Have you heard the one about shipping maps??

One of the loveliest sales training projects I did in my early days in business was for the UKHO. They are a government agency that provides maps and data to mariners and shipping companies across the world – sold through a global network of distributors.

For hundreds of years shipping maps had been large physical scrolls of paper and they were now moving into the digital age. UKHO wanted to invest in sales training to arm their distributors with the skills and confidence to sell digital solutions.

I designed the training and then delivered it with a gorgeous group of UKHO Account Managers in Rotterdam and Singapore. However, it didn’t get off to the best possible start.

I won the project through a marketing agency who were working on a rebranding project with UKHO. They had been asked to find a Technical Sales Trainer. I didn’t advertise myself as this but through the selection process managed to convince the agency that I had the right skills and experience.

The day came when I was to be introduced to the UKHO team. I talked about my sales, account management and training design experience at Mars Confectionery and sales training clients I worked with since leaving Mars. In my head the breadth of my experience in sales and training design was compelling! The agency already believed in me, why wouldn’t UKHO?

I could see the senior UKHO person looking more and more uncomfortable. She asked for a time out and took the marketing agency lead out of the room for a private chat. They called a break and the marketing lead took me aside. Nothing I was saying was giving them the confidence that I was a Technical Sales Trainer. He had my back but we needed to win back the client.

Back in the meeting I named their concerns – that they weren’t seeing anything technical in my training experience and they were worried my skills weren’t necessarily transferable. We went back to basics and dug deeper to understand their view of a Technical Sales Trainer. I acknowledged their concern about the ‘technical’ element and then provided parallel examples of technical(ish) training for different service categories. I played back the other requirements I was hearing and matched them with strong examples from my experience.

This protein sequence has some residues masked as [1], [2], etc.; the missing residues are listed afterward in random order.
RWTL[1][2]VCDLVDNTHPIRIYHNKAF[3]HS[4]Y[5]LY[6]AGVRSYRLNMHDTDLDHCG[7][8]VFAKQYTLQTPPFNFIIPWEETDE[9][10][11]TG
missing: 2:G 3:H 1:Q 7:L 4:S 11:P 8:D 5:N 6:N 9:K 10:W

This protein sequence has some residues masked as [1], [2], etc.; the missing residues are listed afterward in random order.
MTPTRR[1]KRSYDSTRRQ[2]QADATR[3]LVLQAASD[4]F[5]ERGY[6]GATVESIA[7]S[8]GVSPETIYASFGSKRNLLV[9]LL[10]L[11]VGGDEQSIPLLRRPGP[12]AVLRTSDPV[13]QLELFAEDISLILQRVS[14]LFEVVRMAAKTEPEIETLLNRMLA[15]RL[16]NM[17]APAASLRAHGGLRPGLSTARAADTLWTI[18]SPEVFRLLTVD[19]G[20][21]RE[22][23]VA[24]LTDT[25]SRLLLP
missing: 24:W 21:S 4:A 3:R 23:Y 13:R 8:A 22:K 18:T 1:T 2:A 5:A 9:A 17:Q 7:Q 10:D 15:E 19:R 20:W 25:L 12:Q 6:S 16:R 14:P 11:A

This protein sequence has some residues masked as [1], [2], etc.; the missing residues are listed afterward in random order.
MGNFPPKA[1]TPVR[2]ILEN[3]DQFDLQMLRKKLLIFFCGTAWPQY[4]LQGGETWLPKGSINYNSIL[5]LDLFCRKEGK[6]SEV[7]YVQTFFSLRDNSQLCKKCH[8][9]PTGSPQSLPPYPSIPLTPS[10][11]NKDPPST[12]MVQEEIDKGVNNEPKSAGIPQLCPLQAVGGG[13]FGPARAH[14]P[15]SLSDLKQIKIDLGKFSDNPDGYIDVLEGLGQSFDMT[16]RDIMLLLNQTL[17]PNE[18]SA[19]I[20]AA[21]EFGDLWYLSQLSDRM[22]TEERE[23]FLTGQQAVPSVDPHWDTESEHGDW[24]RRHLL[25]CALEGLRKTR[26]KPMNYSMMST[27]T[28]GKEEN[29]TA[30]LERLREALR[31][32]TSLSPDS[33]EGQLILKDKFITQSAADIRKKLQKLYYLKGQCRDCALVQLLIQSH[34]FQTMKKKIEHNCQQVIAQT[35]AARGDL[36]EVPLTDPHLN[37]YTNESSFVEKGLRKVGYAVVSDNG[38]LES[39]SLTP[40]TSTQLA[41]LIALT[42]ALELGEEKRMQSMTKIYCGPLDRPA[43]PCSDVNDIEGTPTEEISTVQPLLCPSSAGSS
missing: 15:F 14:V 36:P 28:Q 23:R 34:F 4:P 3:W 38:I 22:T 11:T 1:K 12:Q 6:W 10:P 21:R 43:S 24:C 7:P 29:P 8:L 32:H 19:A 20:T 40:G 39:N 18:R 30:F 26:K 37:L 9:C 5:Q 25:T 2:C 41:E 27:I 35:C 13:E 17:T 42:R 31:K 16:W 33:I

We were back on an even footing. I would still need to prove my worth ultimately but at least now there was some trust.

In a way we were lucky that the UKHO lead voiced her concerns. It gave us the chance to reset and get onto the right path. Looking back the problem – and the solution – seemed obvious.

Clients and prospects will have very specific requirements and they will filter what we say to hear how we plan to meet these. We need to recognise those hot buttons – and hit them!

Months later, in the foyer of the hotel in Singapore, we were having a drink to celebrate the end of the second wave of training. The UKHO lead took me aside and said, ‘That went brilliantly. Thank you!’ As you can imagine, that moment is mapped clearly on my mind!

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